Mark's Gospel

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The Political Background

Herod the Great

At the time of Jesus' birth, Palestine had been governed for some thirty years as a Roman protectorate. Its ruler, Herod the Great (37-4 BC), was a tribute-paying vassal of Rome. It was his policy ruthlessly to preserve his throne against all comers, and to this end to be on good terms with whoever ruled in Rome. A considerable proportion of Jewish opinion was hostile to him because:

  1. He was an Idumean and had no Jewish blood. According to the Jewish Law he therefore had no claim to the royal throne, for Deuteronomy 17:15 explicitly states that it was forbidden to accept as king anyone who was not of pure Jewish blood. Herod was therefore regarded as an illegitimate usurper. This applied also to his heirs.

  2. He had been thrust upon the nation by the Roman conqueror.

  3. His observance of the Law of Moses was done merely out of a sense of duty as his role of king. He himself claimed to be 'more a Greek than a Jew'. He antagonized the people by promoting Greek culture and building a theatre and amphitheatre close to the Holy City.

Herod was a very able man, but history condemns him as a cruel tyrant. The story of the massacre of the children of Bethlehem, in Matthew's Gospel, is quite typical of his conduct.

After Herod the Great

On the death of Herod in 4 BC, the Emperor Augustus divided the kingdom among Herod's sons. They were not, however, granted the title of king which their father had enjoyed as a mark of the special favour of Rome: Archelaus was an ethnarch or ruler of the nation, while Philip and Antipas were tetrarchs or rulers of a fourth part. Mark mistakenly refers to Herod Antipas as 'King Herod' (Mark 6:14). Archelaus proved to be a poor ruler that in 6 AD the Romans got rid of him and his territory was made into a province administered by a Roman procurator. Philip was established in the hill country of the north and took no active part in Palestinian affairs.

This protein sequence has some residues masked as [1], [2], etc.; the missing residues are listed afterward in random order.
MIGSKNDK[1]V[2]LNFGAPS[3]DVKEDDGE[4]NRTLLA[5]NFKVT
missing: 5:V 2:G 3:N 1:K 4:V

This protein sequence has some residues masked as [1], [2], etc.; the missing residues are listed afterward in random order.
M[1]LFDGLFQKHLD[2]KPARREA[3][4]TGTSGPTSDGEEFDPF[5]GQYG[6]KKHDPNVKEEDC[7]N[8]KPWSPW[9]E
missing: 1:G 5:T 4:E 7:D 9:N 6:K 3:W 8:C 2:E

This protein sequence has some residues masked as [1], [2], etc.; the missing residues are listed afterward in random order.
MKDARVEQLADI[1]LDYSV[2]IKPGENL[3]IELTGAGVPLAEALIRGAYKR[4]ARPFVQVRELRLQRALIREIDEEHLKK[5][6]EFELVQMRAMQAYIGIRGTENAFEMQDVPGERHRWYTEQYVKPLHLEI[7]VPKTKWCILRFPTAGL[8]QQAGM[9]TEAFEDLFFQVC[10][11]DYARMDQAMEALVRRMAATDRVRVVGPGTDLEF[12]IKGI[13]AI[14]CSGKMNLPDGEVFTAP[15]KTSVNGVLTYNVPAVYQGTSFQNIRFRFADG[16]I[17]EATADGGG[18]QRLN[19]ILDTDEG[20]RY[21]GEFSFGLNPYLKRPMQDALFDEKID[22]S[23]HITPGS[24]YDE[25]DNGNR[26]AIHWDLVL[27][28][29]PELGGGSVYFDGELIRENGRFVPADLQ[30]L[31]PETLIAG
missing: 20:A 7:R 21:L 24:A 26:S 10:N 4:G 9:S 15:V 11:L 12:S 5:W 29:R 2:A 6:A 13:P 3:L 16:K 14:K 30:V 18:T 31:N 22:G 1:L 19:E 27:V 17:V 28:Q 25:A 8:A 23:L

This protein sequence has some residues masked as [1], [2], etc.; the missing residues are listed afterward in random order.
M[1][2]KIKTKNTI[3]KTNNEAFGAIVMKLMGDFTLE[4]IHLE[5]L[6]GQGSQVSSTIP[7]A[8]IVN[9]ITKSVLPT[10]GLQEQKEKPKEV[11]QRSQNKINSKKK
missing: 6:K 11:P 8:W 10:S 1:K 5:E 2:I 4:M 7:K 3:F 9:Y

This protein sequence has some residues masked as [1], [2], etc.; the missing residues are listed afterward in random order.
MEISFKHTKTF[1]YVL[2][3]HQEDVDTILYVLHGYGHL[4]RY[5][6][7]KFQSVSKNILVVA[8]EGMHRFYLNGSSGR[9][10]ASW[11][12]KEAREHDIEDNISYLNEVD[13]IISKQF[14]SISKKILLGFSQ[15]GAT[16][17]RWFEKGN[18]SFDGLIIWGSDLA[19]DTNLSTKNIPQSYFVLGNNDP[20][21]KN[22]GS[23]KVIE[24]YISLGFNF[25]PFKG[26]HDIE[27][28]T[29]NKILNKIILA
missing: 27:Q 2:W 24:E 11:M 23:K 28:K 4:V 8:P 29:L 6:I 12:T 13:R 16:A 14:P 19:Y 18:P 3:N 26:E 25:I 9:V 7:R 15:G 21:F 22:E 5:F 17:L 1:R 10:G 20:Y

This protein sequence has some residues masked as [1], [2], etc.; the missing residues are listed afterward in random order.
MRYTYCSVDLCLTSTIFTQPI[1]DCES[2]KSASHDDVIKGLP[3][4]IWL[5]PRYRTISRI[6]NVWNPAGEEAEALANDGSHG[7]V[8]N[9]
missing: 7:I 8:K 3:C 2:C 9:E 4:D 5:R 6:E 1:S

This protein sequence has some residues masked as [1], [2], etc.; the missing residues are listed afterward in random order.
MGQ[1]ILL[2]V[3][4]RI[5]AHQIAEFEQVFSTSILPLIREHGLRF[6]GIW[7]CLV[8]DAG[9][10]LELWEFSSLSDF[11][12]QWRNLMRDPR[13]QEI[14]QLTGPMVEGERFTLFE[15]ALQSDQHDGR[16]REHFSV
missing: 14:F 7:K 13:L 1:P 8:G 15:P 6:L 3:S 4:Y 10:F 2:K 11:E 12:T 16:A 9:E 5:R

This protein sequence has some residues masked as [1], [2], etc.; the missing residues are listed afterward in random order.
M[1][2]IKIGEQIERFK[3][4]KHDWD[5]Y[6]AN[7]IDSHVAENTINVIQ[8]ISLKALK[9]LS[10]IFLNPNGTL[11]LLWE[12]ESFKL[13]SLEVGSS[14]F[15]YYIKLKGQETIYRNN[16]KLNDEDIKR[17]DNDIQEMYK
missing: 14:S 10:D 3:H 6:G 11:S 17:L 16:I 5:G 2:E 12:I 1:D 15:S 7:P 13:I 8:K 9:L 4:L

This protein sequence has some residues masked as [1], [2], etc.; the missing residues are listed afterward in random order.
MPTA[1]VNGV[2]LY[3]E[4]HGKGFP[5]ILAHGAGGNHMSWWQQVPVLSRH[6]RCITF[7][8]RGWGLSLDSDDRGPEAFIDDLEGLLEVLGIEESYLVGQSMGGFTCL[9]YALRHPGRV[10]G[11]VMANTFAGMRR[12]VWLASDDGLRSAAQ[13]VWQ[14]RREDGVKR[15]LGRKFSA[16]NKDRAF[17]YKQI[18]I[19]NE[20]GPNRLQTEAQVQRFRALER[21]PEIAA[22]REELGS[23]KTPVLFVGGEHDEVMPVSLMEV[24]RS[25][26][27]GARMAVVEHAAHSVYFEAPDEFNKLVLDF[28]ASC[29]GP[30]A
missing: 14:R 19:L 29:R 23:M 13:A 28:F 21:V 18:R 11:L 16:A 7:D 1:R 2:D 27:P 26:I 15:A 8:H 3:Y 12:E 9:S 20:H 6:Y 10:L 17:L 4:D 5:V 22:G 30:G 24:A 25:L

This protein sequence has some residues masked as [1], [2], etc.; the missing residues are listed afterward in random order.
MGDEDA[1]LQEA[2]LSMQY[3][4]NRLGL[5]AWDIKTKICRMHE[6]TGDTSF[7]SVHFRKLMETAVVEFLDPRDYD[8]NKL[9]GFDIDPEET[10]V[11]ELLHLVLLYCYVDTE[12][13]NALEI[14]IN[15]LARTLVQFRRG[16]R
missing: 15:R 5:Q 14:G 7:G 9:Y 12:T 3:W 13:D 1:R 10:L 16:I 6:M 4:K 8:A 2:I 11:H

At the time of the ministry of Jesus Palestine was effectively governed by two men, the tetrarch Herod Antipas in Galilee and a Roman procurator in Judaea and Samaria. In 26 AD the proconsul was Pontius Pilate.

Herod Antipas

Herod Antipas was publicly denounced by John the Baptist for his illegal marriage to Herodias, the divorced wife of his half-brother, Philip. Herod Antipas is famous for having John's head served on a dish after he made a promise to Herodias' daughter when she danced for him (Mark 6:14-29).

Tax collecting

The Roman system of taxation was established in Palestine in 6 AD when the land was first occupied by the Romans. Under it the right to impose taxes in a given area was farmed out to the highest bidder, who agreed to pay the state a fixed sum for the privilege. The right was further contracted out, at a profit, to chief tax gatherers, and finally to an army of local men who actually collected the tax, so that the total sum collected was much greater than the original Roman demand. Levi (or Matthew) appears to have been a local tax gatherer, for he is described as 'sitting in his office' (Mark 2:14) when Jesus called him. The system was convenient to Rome but extremely inefficient because it made possible every form of dishonesty and extortion. Tax collectors were not only hated for their greed, but also because they served the conquerors. The Gospels reveal that the Jews freely associated with tax collectors, the worst kind of sinners.

Overall Summary of the time

From the days of Herod the Great to the eventual destruction of Jerusalem in 70 AD every procurator in succession had to deal with violent uprisings. Each incident in turn had to be harshly put down only to erupt again. Palestine was a troubled province, at best enjoying only an uneasy peace. The Jews were conscious of their unique status as the people of God, and this made the rule of foreigners unbearable to them. The Romans were not only conquerors but abominable heathens, and according to Jewish Law, unclean. Many of the Jews longed for a Messiah who would get rid of the Romans and restore the region to its former glory which it had under King David's rule. Many, such as the Zealots, thought that the only way of achieving this was by violent means.

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